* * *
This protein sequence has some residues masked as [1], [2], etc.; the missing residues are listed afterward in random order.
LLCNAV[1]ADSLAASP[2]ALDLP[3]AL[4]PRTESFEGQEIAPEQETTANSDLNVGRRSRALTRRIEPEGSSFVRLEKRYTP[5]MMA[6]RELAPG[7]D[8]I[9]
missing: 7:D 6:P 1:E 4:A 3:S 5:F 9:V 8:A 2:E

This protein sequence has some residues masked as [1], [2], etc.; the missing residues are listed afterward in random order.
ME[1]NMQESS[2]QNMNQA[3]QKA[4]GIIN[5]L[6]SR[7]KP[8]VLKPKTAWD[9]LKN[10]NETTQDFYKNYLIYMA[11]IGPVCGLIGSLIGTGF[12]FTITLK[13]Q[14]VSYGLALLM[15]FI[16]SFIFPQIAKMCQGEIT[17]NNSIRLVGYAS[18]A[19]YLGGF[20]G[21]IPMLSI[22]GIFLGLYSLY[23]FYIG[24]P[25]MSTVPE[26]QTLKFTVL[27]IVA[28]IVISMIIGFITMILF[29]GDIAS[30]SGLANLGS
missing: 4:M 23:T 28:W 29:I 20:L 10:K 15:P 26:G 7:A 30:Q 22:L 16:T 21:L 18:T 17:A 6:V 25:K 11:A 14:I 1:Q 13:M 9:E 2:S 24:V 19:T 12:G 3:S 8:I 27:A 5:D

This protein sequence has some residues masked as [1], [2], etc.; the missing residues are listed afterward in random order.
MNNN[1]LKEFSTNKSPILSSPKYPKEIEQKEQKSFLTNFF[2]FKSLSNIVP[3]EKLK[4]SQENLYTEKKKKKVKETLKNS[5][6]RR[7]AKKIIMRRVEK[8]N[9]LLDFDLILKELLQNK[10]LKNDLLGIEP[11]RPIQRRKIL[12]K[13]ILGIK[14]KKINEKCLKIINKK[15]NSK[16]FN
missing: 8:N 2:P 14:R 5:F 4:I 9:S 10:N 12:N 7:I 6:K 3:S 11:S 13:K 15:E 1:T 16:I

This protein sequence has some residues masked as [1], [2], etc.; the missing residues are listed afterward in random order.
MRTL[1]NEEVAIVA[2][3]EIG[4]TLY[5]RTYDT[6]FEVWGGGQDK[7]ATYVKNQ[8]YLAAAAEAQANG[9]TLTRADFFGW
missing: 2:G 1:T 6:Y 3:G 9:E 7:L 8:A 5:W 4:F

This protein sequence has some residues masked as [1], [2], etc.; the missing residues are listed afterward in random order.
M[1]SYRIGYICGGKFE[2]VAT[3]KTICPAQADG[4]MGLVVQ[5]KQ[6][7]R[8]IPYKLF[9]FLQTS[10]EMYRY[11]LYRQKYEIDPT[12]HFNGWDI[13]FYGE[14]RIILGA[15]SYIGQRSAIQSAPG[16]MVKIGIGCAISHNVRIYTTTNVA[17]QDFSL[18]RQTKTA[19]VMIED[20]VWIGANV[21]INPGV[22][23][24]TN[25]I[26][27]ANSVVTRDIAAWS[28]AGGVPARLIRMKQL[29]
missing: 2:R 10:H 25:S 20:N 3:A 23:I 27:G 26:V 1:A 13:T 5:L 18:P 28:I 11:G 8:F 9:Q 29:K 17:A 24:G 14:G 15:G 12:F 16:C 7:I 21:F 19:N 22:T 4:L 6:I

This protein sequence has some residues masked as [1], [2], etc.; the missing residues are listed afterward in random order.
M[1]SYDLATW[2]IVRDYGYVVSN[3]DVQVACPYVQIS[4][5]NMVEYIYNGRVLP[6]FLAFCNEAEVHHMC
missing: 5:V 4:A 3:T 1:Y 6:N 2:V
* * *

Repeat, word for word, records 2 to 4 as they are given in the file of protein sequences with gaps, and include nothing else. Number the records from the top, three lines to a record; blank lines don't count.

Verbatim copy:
This protein sequence has some residues masked as [1], [2], etc.; the missing residues are listed afterward in random order.
ME[1]NMQESS[2]QNMNQA[3]QKA[4]GIIN[5]L[6]SR[7]KP[8]VLKPKTAWD[9]LKN[10]NETTQDFYKNYLIYMA[11]IGPVCGLIGSLIGTGF[12]FTITLK[13]Q[14]VSYGLALLM[15]FI[16]SFIFPQIAKMCQGEIT[17]NNSIRLVGYAS[18]A[19]YLGGF[20]G[21]IPMLSI[22]GIFLGLYSLY[23]FYIG[24]P[25]MSTVPE[26]QTLKFTVL[27]IVA[28]IVISMIIGFITMILF[29]GDIAS[30]SGLANLGS
missing: 4:M 23:T 28:W 29:I 20:L 10:K 15:P 26:G 7:A 30:Q 22:L 16:T 21:L 18:T 17:A 6:V 25:K 11:A 14:I 1:Q 13:M 9:E 2:S 24:V 19:T 12:G 3:S 8:I 27:A 5:D

This protein sequence has some residues masked as [1], [2], etc.; the missing residues are listed afterward in random order.
MNNN[1]LKEFSTNKSPILSSPKYPKEIEQKEQKSFLTNFF[2]FKSLSNIVP[3]EKLK[4]SQENLYTEKKKKKVKETLKNS[5][6]RR[7]AKKIIMRRVEK[8]N[9]LLDFDLILKELLQNK[10]LKNDLLGIEP[11]RPIQRRKIL[12]K[13]ILGIK[14]KKINEKCLKIINKK[15]NSK[16]FN
missing: 8:N 2:P 14:R 5:F 4:I 9:S 10:N 12:N 7:I 6:K 3:S 11:S 13:K 15:E 1:T 16:I

This protein sequence has some residues masked as [1], [2], etc.; the missing residues are listed afterward in random order.
MRTL[1]NEEVAIVA[2][3]EIG[4]TLY[5]RTYDT[6]FEVWGGGQDK[7]ATYVKNQ[8]YLAAAAEAQANG[9]TLTRADFFGW
missing: 2:G 1:T 6:Y 3:G 9:E 7:L 8:A 5:W 4:F